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"Solid gold" super bonus for Lotto staff must go

The Lotteries Commission provides its staff with what must be the most generous superannuation scheme in the country, the Green Party has revealed.

Unlike most Superannuation schemes, Lotteries staff don't have to contribute a single dollar in order to collect a superannuation bonus amounting to 10 per cent (net of tax) of their salary.

On top of that, the Commission pays all the administration costs for the scheme. This information was contained in Audit Office management reports marked "confidential, sensitive information. Not available for public release", obtained by Green Party co-leader Rod Donald under the Official Information Act.

"We fully support employers subsidising staff superannuation contributions but the Lotteries super scheme is grossly extravagant and totally out of kilter with the superannuation packages available to every other public servant," Mr Donald said.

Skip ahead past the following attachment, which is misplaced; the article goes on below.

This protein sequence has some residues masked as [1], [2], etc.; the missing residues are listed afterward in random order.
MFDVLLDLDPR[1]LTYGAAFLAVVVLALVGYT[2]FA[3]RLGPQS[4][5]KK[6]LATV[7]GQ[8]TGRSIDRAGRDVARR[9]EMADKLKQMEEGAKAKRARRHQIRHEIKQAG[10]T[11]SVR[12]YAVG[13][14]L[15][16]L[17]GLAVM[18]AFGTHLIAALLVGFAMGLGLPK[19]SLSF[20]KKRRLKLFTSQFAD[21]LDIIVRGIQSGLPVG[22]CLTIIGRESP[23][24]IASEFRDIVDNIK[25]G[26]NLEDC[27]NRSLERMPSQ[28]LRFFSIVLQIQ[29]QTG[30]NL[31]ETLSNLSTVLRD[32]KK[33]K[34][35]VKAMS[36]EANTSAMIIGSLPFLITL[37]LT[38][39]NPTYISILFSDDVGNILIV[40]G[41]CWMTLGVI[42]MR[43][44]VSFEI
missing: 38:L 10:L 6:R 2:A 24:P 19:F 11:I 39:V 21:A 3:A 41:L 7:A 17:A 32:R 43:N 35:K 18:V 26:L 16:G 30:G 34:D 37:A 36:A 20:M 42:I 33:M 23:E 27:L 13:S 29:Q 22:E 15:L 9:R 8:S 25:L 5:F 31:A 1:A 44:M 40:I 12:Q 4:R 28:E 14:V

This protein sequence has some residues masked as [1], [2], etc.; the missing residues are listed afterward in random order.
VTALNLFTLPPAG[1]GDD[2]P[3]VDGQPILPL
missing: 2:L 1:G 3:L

"It is outrageous that those people who buy lotto tickets because they can't afford to contribute to a superannuation scheme are in effect subsidising the Lotteries staff's scheme by paying all its running costs, including accounting and legal fees and the printing of its annual report."

The Lotteries Commission has said that its extraordinarily generous scheme is "part of the culture here" and "we certainly wouldn't change that winning formula" (Future Focus, Issue 9, August 1999 - a publication from the Office of the Retirement Commissioner).

"I have news for them," Mr Donald said. "In the same way that it was inappropriate for commission members and staff to take their spouses on overseas trips at commission expense and to collect business airpoints for private use and to pay excessive remuneration to their chief executive, this super scheme has to be changed.



"Like other schemes, it should require staff to make a defined contribution before receiving any subsidy. The members of the scheme should pay their own administration costs rather than costs coming from money that the commission should be distributing to community and welfare organisations.

"I am particularly concerned that the Commission has dismissed an Audit Office opinion that the current policy of meeting the costs should be reviewed.

"Before National ministers leap to the commission's defence they should consider the cost implications of providing an equivalent solid gold super scheme to every other public sector employee."

The Lotteries super scheme again highlights the lack of scrutiny of crown entities and the need for greater control of organisations that are meant to work in the public interest, Mr Donald said.


ENDS

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